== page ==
10.17.19

Rounds, Jones Introduce Bipartisan Legislation to Make Certain Health Care Jobs are Adequately Staffed when Disasters Strike the U.S.

WASHINGTON—U.S. Sens. Mike Rounds (R-S.D.) and Doug Jones (D-Ala.) today introduced the United States Public Health Service Modernization Act of 2019. Their bipartisan legislation would establish a Ready Reserve Corps within the United States Public Health Service (USPHS) Commissioned Corps to make certain vital health care jobs are adequately staffed when disasters strike the U.S.

“We’re grateful to all USPHS Commissioned Corps Officers who dedicate their careers to improving public health and working in underserved areas,” said Rounds. “However, we must make certain vital healthcare services remain available to our citizens when Commissioned Corps Officers are called away from their duty stations. By creating a Ready Reserve Corps within USPHS, we’ll be better equipped to fill these vital positions, such as doctors and nurses at IHS facilities, when the Regular Corps Officers need to respond to a national emergency.”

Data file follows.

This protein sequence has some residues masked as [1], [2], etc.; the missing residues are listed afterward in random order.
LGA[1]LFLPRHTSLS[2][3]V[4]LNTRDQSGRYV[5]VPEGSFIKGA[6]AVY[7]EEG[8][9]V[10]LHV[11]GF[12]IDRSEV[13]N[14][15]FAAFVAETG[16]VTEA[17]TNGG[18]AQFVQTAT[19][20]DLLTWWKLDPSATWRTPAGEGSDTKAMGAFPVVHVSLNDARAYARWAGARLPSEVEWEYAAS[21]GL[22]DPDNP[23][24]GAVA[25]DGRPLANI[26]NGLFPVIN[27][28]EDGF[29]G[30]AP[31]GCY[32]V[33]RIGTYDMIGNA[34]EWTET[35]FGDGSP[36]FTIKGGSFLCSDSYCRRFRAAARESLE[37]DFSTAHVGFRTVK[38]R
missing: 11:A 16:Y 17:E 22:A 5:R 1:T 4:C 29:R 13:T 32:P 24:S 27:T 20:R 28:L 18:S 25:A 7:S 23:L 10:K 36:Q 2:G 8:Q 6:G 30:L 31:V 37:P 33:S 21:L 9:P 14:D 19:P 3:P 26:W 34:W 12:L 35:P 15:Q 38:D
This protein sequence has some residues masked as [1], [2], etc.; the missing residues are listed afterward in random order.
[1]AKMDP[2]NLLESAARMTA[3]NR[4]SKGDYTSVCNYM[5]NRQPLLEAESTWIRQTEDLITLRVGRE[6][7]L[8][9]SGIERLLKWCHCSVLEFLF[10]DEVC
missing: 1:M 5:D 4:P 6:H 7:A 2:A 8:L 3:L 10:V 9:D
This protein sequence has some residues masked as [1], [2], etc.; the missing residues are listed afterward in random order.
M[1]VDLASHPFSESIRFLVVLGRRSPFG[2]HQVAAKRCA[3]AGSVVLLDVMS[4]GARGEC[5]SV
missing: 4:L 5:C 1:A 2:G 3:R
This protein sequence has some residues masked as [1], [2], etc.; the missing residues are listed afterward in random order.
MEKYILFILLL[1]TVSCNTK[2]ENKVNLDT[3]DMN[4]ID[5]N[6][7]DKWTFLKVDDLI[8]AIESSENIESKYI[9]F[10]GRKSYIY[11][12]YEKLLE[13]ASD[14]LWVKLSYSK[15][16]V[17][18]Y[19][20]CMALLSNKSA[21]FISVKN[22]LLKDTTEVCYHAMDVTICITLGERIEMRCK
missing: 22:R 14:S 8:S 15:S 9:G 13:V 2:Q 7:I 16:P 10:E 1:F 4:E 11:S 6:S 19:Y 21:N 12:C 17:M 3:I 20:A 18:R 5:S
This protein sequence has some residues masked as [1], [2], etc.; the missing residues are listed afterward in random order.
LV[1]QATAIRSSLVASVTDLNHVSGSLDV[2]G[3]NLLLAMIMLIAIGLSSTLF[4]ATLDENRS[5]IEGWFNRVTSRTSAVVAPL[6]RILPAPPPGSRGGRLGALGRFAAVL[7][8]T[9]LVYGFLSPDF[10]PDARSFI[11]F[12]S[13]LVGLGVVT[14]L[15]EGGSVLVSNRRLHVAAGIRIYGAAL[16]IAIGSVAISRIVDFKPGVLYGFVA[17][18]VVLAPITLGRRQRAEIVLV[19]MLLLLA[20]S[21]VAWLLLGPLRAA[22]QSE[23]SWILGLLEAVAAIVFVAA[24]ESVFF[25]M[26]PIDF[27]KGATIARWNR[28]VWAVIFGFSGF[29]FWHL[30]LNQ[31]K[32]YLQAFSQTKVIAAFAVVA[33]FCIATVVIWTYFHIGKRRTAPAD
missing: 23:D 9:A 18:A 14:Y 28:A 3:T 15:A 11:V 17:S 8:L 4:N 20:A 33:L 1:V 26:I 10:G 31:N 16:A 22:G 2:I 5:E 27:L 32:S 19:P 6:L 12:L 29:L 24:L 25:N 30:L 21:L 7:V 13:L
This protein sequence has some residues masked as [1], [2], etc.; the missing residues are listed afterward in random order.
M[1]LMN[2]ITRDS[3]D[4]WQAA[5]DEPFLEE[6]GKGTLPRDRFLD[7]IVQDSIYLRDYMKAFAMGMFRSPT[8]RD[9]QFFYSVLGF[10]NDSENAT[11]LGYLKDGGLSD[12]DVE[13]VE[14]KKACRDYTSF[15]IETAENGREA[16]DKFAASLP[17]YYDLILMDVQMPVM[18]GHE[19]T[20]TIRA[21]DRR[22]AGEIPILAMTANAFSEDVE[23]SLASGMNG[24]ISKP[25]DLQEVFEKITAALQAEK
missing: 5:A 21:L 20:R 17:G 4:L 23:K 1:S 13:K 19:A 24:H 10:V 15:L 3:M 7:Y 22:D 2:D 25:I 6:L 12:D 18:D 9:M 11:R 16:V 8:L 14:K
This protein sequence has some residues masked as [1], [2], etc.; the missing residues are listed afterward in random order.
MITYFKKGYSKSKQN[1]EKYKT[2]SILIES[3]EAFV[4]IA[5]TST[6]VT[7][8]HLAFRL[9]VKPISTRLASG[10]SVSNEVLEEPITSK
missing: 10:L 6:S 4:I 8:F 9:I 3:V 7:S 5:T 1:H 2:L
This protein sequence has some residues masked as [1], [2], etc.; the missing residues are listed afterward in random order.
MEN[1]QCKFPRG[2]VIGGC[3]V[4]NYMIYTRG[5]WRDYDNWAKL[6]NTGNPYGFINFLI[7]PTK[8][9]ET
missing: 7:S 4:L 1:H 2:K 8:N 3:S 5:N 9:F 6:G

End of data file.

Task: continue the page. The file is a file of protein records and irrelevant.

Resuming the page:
“Alabama knows all too well the full spectrum of natural disasters and the devastation they can bring on our communities, especially in our most rural areas that lack immediate access to services and resources,” said Jones. “When our dedicated health care workers deploy to these disasters, we also need to make sure we’re not creating a gap in service at their home duty station. This bipartisan bill will help address that challenge by making sure adequate health care professionals are on standby to fill those positions and provide continuous quality care.”

Background:

  • The USPHS Commissioned Corps is a team of more than 6,500 full-time officers advancing public health and disease prevention programs. The Commissioned Corps fills health service roles within federal agencies and programs, including the Indian Health Service (IHS), Food and Drug Administration (FDA), Bureau of Prisons and U.S. Coast Guard.
  • Currently, during times of national emergencies such as a hurricane, USPHS Commissioned Corps Officers are relocated from their stationed roles within these agencies and relocated to help with public health emergencies. This leaves vital health care jobs at agencies vacant, posing a risk to citizens in the area who rely on those services for care.
  • Creating a reserve will allow duty stations to fill these vital positions when Regular Corps Officers are called away to respond to public health emergencies. 

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